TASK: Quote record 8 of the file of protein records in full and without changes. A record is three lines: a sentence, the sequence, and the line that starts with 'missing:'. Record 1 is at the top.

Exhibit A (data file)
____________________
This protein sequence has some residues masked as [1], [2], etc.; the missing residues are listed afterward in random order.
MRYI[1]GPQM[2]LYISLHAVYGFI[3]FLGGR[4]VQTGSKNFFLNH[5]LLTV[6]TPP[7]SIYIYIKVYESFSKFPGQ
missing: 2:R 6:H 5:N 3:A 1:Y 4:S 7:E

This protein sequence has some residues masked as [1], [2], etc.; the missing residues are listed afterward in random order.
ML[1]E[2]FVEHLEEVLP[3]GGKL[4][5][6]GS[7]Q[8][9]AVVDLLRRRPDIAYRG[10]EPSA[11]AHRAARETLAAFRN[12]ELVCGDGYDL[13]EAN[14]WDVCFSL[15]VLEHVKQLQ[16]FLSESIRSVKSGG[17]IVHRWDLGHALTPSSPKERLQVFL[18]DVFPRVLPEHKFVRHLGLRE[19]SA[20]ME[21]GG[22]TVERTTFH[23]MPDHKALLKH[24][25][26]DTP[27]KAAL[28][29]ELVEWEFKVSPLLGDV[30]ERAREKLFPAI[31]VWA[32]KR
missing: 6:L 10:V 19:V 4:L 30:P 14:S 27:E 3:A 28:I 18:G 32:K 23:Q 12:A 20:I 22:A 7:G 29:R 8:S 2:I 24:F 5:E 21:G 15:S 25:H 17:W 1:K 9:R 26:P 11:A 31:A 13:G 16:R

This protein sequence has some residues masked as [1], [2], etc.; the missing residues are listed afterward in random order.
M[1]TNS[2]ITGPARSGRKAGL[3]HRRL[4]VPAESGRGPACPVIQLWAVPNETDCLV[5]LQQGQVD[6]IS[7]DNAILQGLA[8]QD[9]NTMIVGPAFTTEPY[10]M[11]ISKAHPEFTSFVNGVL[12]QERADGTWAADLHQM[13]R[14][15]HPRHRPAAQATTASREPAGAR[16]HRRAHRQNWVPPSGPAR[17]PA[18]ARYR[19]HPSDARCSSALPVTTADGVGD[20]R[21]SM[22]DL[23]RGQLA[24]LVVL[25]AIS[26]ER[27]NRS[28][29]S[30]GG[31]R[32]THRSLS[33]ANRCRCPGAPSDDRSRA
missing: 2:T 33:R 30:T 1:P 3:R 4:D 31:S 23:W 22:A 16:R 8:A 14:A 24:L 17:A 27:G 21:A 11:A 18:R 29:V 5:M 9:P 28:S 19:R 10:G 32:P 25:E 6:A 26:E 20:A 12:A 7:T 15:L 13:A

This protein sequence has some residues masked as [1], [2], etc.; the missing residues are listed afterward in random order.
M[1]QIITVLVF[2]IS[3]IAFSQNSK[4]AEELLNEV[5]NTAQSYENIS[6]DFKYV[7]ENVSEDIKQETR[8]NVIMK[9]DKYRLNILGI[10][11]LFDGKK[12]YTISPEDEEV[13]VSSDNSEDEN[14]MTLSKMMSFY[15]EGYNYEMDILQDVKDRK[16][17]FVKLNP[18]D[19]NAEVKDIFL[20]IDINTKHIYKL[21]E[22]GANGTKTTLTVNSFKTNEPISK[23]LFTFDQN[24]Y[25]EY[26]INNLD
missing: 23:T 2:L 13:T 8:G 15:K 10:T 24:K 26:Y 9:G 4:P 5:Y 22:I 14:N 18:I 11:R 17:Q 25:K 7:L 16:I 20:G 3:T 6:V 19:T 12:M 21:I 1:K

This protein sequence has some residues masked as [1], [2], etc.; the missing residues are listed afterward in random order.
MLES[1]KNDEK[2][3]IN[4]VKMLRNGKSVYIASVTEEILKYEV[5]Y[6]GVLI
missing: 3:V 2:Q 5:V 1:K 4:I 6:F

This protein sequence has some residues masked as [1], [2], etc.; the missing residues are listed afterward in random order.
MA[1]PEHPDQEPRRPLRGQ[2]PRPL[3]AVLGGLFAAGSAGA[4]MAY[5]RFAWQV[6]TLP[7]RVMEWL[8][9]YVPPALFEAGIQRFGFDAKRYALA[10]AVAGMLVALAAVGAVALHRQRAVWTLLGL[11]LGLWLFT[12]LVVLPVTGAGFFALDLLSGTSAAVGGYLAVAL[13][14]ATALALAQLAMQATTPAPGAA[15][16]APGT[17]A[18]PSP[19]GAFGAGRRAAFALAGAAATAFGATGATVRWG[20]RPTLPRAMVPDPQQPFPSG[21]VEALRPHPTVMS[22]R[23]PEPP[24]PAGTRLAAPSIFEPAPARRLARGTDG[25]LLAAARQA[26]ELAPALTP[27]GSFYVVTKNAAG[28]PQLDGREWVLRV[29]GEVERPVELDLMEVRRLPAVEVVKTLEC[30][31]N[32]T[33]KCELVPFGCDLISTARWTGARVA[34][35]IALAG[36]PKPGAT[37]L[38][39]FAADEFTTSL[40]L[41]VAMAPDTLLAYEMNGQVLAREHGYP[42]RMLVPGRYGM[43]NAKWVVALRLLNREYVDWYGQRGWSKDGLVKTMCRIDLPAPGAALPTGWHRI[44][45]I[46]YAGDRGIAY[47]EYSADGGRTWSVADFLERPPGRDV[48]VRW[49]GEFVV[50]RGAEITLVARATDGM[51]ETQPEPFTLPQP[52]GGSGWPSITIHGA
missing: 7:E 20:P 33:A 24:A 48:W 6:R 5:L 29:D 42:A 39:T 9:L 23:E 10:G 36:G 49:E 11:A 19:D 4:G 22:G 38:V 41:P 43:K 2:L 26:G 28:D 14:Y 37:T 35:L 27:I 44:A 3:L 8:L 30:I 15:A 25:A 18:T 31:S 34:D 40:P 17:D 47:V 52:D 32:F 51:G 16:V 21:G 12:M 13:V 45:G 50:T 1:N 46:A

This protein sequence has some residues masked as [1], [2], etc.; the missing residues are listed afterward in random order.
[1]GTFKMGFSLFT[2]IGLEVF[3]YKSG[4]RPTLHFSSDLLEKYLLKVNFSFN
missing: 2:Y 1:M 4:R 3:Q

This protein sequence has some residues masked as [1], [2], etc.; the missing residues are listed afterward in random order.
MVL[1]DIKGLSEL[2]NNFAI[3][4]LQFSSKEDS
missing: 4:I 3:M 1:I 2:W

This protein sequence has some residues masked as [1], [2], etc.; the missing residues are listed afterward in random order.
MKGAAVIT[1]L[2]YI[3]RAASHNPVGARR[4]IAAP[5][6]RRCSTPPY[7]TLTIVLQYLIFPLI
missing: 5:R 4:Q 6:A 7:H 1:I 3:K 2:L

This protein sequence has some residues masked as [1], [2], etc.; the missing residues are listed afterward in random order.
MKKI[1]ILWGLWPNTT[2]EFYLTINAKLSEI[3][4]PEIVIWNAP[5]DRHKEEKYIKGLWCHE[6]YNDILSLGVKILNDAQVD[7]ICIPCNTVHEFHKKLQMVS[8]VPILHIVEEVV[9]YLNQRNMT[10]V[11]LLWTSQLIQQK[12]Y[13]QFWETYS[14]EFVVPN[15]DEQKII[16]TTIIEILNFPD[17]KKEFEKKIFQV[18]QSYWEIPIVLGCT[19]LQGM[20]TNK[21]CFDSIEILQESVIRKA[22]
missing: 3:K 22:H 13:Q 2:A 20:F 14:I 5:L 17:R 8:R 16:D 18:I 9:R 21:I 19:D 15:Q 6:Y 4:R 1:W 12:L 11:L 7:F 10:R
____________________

This protein sequence has some residues masked as [1], [2], etc.; the missing residues are listed afterward in random order.
MVL[1]DIKGLSEL[2]NNFAI[3][4]LQFSSKEDS
missing: 4:I 3:M 1:I 2:W